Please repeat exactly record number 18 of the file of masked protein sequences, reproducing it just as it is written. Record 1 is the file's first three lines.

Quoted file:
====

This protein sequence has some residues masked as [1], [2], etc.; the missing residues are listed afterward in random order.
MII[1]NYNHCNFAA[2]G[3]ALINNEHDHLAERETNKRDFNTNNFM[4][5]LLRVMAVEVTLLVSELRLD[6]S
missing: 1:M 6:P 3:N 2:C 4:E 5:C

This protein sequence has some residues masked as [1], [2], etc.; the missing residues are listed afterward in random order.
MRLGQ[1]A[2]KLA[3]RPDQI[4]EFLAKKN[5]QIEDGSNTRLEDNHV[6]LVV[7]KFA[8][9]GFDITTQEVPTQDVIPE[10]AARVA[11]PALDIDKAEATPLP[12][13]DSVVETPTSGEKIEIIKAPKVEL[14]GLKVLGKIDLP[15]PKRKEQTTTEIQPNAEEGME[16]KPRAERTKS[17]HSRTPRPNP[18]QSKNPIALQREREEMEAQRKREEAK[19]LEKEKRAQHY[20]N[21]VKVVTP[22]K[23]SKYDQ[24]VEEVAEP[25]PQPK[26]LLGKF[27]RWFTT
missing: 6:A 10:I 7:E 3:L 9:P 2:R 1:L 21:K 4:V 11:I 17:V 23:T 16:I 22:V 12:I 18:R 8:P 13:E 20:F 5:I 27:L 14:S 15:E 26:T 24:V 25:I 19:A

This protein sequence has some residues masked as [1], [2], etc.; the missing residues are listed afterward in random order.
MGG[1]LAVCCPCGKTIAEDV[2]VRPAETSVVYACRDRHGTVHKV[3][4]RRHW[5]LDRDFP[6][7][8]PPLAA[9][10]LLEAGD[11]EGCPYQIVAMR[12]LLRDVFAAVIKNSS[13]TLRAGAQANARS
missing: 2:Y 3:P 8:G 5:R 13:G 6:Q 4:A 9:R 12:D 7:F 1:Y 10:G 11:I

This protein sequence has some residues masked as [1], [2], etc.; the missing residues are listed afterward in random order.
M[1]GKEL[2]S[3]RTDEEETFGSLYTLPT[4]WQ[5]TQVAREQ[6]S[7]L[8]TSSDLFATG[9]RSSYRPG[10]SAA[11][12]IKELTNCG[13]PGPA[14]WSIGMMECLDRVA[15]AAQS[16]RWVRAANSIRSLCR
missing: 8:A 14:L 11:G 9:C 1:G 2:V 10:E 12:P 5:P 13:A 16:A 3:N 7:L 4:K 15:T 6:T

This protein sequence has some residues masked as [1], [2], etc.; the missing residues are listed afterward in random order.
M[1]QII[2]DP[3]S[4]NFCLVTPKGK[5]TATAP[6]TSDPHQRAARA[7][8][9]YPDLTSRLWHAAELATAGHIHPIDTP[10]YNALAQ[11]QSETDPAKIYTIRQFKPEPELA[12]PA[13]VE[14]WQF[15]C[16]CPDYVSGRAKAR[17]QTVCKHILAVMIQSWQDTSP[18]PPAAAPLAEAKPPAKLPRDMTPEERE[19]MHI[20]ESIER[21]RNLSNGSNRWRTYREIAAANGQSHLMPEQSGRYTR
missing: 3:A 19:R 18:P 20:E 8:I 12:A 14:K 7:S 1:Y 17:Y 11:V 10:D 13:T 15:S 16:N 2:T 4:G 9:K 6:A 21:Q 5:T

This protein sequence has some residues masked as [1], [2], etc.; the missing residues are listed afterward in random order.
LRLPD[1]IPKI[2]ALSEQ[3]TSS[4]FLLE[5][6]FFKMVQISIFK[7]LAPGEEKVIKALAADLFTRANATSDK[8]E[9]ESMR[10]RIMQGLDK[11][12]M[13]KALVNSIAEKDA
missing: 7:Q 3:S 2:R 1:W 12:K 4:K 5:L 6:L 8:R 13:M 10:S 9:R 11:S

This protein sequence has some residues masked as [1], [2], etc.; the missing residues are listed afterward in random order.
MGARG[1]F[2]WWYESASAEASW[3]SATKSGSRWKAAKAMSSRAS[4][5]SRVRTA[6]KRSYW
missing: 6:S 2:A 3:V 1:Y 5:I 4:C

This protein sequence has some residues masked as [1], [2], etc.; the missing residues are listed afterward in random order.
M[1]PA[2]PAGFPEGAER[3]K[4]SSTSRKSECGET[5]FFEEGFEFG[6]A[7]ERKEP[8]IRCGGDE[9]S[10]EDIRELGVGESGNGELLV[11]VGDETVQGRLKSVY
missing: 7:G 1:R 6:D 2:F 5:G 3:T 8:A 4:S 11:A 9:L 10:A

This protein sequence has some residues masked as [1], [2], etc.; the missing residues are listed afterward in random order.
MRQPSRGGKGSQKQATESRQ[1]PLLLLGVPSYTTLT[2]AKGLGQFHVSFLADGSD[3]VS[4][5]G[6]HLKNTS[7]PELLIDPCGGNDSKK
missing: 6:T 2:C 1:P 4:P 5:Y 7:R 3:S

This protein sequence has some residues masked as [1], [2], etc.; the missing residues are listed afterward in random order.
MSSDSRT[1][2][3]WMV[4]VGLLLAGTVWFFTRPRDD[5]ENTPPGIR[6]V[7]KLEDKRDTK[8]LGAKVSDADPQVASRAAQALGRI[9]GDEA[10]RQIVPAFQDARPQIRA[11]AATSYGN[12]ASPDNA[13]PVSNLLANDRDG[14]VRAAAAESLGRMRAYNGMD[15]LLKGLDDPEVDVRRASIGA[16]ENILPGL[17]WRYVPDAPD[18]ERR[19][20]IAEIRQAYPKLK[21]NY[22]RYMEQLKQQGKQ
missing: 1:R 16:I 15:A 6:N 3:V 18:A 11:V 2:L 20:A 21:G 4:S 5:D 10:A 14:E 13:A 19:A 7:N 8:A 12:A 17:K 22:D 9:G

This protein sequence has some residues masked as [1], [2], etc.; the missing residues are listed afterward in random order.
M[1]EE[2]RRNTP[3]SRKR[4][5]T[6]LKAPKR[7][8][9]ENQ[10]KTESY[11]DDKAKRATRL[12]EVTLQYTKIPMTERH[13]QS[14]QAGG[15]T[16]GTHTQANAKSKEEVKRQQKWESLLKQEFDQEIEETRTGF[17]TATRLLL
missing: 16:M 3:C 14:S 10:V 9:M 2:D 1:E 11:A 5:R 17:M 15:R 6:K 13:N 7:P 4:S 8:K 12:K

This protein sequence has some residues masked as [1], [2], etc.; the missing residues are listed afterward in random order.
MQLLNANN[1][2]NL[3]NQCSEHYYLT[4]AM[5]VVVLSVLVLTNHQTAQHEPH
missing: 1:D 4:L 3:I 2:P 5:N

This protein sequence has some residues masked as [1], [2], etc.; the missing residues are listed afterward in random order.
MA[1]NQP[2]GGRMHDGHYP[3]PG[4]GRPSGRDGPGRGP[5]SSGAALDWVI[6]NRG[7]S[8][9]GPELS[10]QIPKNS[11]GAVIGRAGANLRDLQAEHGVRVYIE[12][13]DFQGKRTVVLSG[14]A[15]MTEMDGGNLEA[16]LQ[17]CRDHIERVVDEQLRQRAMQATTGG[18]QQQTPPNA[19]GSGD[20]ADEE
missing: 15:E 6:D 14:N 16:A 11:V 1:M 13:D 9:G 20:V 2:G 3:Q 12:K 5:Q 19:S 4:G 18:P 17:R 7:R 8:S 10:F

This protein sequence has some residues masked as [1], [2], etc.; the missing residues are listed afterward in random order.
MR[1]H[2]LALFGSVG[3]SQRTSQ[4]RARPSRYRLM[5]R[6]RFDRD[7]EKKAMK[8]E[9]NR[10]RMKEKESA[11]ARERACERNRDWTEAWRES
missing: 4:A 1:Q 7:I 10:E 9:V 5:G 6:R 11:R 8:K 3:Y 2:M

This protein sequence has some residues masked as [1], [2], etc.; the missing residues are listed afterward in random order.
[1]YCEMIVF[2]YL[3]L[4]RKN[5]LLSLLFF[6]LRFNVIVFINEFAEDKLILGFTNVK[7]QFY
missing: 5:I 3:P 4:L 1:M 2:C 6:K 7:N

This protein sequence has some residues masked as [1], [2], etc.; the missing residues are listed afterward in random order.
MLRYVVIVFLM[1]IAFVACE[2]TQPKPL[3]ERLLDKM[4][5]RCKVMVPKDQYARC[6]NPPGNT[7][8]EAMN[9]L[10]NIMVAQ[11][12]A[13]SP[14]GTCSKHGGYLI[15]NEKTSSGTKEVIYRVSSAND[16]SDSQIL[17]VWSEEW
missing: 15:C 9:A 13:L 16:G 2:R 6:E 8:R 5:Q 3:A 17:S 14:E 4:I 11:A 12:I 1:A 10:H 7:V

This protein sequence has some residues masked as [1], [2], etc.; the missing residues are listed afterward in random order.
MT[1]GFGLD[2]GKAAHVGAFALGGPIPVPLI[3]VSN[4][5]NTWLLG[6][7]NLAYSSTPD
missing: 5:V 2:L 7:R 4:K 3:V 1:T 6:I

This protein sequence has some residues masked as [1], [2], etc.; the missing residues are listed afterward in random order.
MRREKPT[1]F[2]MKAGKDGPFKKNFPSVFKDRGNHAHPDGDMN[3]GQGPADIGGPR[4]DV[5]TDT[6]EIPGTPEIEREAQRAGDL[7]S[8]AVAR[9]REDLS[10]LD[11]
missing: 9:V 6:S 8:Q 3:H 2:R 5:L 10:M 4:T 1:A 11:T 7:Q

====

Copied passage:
This protein sequence has some residues masked as [1], [2], etc.; the missing residues are listed afterward in random order.
MRREKPT[1]F[2]MKAGKDGPFKKNFPSVFKDRGNHAHPDGDMN[3]GQGPADIGGPR[4]DV[5]TDT[6]EIPGTPEIEREAQRAGDL[7]S[8]AVAR[9]REDLS[10]LD[11]
missing: 9:V 6:S 8:Q 3:H 2:R 5:L 10:M 4:T 1:A 11:T 7:Q